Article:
I used to wonder why on earth my parents kept so much junk. Their basement was full of stuff, the closets were full, the garage was full, the attic was full, even the sheds seemed so stuffed with stuff there wasn’t room for any more stuff. Mom kept sacks of old food containers stacked around the kitchen, plastic cups, Styrofoam plates, plastic cartons. Dad kept jars of old screws and other fasteners, boxes of parts and wood scraps. Mom had her areas of storing and stacking and Dad had his and then there were the areas of mutual collecting and storing. Their house was never the nightmare of hoarding that I have seen on TV shows but it was, nonetheless, full of stuff.

I helped my oldest brother, Richard, inventory one room in the basement after Dad’s funeral. After looking through a bunch of boxes, drawers and shelves and shaking my head again and again and wondering, “Why in the world didn’t he just throw this away?” I decided that my home was never going to be like that. When I got back to Saint Joe and looked around in my garage and then walked through the basement, I realized I was too late; it already was like that.

I have boxes filled with tools I might need some day, material that will come in handy some time, hardware items that would save a trip to Lowes, and other stuff that just “looks cool.” The walls of the garage are almost completely concealed by stuff I’ve stacked on shelves and half of the basement is in the same state. Then, there’s all the storage space over in the basement and garage at the rental property that is filled with all kinds of things!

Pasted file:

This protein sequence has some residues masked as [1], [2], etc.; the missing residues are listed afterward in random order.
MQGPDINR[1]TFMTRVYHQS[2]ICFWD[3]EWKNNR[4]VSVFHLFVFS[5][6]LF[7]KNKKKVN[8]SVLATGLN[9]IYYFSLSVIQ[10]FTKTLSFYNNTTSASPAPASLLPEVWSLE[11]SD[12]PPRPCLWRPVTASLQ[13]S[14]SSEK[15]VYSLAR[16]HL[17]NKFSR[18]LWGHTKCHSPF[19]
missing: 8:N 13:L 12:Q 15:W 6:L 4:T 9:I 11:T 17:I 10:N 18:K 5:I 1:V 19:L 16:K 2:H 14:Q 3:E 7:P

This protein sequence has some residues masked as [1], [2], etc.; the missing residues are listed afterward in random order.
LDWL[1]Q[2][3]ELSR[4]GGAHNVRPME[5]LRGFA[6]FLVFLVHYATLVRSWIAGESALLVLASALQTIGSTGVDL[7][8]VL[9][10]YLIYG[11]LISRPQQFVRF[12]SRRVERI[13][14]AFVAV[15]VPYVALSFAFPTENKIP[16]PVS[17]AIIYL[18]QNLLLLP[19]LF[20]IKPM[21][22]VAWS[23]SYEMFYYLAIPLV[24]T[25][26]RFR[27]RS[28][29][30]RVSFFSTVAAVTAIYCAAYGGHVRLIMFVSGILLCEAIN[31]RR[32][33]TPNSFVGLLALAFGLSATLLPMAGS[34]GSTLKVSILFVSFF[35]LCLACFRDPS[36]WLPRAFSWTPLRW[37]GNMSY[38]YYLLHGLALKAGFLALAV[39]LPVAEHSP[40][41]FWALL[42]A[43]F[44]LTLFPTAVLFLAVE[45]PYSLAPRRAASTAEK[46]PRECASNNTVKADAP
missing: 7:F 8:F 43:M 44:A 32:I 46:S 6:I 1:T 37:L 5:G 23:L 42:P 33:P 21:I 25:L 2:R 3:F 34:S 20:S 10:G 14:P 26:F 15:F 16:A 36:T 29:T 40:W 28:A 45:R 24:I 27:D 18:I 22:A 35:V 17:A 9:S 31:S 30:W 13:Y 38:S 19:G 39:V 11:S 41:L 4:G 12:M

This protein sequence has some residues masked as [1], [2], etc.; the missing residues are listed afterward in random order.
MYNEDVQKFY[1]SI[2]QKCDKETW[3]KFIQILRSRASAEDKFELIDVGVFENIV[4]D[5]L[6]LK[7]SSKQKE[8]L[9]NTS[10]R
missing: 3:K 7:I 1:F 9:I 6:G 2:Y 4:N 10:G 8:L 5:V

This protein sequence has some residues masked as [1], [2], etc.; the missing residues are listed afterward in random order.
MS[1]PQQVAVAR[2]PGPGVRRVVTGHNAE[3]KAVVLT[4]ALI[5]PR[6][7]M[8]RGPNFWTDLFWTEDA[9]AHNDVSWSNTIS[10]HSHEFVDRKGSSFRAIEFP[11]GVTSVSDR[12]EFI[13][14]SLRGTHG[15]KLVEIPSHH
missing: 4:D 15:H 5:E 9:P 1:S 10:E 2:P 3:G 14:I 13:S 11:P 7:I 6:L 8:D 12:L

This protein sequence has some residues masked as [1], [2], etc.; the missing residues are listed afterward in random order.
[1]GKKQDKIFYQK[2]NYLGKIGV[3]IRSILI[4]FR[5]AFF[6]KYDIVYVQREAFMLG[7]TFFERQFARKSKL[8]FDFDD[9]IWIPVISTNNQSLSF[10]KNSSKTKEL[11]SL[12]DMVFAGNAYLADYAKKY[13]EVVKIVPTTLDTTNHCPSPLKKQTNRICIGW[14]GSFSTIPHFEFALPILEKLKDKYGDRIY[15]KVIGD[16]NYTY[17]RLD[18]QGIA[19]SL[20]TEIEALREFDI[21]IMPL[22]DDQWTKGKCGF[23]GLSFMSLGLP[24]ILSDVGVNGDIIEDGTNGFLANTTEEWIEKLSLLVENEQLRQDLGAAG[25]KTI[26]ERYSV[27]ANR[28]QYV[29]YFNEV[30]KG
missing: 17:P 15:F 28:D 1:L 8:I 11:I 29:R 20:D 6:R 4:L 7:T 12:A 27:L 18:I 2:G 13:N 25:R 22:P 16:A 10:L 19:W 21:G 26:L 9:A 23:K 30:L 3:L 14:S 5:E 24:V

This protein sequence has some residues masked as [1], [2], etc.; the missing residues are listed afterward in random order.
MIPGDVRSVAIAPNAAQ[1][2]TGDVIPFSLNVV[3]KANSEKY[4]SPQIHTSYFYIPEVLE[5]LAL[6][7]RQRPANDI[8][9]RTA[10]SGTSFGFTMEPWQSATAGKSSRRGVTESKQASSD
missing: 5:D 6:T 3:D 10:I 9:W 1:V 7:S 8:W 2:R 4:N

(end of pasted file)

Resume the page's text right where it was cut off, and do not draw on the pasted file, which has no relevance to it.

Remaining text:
It’s an interesting moment when we finally realize that the very thing we criticize about someone else is part and parcel of our own life, our own character. What is even more interesting and important is what we do once we’ve achieved that realization. Either we perceive that other people’s stuff is just as important to them as our stuff is to us or we decide that ours truly is more important than theirs. In rare cases, we might begin getting rid of the clutter.

And, in the most exquisite and precious moments, we realize that we are talking about our hearts and minds and lives, not the stuff in our closets.

H. Arnett


About Doc Arnett

Native of southwestern Kentucky currently living in Blair, Kansas, with my wife of twenty-five years, Randa. We have, between us, eight children and twenty-one grandkids. We enjoy singing, worship, remodeling and travel.
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